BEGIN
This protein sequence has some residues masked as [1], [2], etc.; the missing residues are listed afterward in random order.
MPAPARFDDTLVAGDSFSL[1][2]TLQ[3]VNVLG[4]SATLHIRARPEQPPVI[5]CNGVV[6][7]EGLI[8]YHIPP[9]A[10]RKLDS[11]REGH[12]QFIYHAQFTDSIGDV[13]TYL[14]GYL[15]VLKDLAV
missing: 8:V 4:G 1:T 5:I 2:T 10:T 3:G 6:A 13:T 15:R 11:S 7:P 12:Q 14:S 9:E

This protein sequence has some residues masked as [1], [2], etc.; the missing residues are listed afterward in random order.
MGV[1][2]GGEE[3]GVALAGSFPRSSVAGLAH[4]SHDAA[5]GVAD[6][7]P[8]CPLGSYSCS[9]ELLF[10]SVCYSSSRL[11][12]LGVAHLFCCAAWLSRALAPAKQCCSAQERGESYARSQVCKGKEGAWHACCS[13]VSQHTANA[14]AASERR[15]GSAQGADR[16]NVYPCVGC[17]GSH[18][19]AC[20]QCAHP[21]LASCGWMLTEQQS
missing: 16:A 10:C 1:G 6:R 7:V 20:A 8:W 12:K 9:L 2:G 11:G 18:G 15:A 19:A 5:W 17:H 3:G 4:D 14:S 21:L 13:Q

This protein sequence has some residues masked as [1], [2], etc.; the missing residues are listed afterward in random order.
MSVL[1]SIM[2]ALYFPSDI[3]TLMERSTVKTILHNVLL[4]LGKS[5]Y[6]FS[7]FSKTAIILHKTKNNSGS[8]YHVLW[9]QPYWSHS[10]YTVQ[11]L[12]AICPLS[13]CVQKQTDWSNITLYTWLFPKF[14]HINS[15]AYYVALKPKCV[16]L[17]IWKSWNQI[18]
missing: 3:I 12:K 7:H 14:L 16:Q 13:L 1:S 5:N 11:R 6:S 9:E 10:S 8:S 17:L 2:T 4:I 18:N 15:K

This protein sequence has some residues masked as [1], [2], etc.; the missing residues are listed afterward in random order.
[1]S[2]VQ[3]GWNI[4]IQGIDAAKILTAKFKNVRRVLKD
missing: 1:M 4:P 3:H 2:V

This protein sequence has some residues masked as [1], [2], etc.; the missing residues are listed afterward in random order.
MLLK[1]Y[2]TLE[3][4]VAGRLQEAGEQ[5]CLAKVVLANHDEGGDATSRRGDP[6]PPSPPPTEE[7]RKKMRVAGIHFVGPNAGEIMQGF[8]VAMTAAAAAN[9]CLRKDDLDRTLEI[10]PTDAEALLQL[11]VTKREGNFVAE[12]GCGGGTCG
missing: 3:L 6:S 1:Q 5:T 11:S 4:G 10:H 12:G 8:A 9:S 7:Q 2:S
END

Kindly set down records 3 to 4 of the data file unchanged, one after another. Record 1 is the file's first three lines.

This protein sequence has some residues masked as [1], [2], etc.; the missing residues are listed afterward in random order.
MSVL[1]SIM[2]ALYFPSDI[3]TLMERSTVKTILHNVLL[4]LGKS[5]Y[6]FS[7]FSKTAIILHKTKNNSGS[8]YHVLW[9]QPYWSHS[10]YTVQ[11]L[12]AICPLS[13]CVQKQTDWSNITLYTWLFPKF[14]HINS[15]AYYVALKPKCV[16]L[17]IWKSWNQI[18]
missing: 3:I 12:K 7:H 14:L 16:Q 13:L 1:S 5:N 11:R 6:S 9:E 10:S 8:S 17:L 2:T 4:I 18:N 15:K

This protein sequence has some residues masked as [1], [2], etc.; the missing residues are listed afterward in random order.
[1]S[2]VQ[3]GWNI[4]IQGIDAAKILTAKFKNVRRVLKD
missing: 1:M 4:P 3:H 2:V